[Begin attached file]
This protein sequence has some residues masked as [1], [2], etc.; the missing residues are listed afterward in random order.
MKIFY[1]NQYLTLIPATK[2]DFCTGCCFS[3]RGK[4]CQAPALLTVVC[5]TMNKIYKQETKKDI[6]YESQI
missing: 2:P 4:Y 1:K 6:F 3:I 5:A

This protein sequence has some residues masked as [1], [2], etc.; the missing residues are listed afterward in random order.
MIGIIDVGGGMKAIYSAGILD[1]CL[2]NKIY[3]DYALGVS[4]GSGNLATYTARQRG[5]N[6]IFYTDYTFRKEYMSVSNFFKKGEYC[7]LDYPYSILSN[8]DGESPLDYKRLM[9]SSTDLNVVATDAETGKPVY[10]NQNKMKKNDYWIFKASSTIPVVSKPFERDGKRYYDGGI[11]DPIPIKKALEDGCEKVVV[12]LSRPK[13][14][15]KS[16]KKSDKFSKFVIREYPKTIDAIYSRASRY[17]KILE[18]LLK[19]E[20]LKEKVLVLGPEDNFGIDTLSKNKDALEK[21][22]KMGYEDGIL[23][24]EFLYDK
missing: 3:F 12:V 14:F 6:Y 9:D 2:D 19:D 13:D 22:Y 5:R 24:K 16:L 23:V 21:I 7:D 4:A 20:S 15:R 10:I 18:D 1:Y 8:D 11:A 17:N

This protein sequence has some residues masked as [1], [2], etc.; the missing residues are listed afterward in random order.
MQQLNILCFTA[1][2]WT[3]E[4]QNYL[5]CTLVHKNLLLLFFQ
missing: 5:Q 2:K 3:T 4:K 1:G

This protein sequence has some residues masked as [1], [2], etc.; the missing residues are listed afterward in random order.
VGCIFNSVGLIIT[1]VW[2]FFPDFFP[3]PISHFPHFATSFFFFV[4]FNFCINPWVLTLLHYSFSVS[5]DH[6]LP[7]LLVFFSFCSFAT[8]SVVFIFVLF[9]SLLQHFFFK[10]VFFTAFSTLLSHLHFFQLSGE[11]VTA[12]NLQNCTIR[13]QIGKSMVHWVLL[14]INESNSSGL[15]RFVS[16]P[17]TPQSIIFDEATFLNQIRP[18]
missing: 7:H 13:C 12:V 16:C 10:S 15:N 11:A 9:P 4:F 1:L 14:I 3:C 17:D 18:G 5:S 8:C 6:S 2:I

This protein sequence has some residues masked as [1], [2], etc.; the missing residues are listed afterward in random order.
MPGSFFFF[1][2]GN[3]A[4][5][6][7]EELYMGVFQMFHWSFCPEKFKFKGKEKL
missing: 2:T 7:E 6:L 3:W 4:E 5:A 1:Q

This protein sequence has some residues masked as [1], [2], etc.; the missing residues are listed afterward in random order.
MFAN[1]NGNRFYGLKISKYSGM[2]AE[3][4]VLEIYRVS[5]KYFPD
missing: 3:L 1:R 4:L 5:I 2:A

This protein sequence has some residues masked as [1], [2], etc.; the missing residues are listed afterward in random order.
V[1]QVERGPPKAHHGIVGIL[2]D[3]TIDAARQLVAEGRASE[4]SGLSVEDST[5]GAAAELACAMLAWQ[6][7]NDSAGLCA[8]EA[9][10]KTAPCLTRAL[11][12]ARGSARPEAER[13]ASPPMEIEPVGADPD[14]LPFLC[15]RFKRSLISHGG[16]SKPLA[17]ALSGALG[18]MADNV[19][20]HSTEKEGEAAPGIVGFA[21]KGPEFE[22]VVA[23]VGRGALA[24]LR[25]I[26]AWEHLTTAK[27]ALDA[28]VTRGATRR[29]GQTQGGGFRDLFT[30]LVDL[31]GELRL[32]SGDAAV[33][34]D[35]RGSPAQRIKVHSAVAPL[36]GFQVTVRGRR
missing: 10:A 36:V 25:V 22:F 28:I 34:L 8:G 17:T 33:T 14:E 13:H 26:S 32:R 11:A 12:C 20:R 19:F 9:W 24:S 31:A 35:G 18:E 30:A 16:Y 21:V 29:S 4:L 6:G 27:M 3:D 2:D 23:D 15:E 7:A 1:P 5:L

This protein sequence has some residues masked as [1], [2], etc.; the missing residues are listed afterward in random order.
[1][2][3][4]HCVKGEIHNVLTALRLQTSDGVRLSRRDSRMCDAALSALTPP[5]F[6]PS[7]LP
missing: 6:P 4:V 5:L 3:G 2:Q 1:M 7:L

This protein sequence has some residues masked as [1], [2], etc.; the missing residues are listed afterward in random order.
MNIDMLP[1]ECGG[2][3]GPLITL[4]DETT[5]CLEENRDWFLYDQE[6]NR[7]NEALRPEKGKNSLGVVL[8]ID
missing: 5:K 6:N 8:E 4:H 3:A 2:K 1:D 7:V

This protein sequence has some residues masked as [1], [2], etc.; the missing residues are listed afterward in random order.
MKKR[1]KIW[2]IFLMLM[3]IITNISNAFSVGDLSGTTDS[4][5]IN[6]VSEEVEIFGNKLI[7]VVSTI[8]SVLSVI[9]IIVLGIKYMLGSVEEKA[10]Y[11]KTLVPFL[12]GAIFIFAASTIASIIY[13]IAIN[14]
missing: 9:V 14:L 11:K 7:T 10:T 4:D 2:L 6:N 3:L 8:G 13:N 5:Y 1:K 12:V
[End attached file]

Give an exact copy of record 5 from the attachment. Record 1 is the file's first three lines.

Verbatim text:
This protein sequence has some residues masked as [1], [2], etc.; the missing residues are listed afterward in random order.
MPGSFFFF[1][2]GN[3]A[4][5][6][7]EELYMGVFQMFHWSFCPEKFKFKGKEKL
missing: 2:T 7:E 6:L 3:W 4:E 5:A 1:Q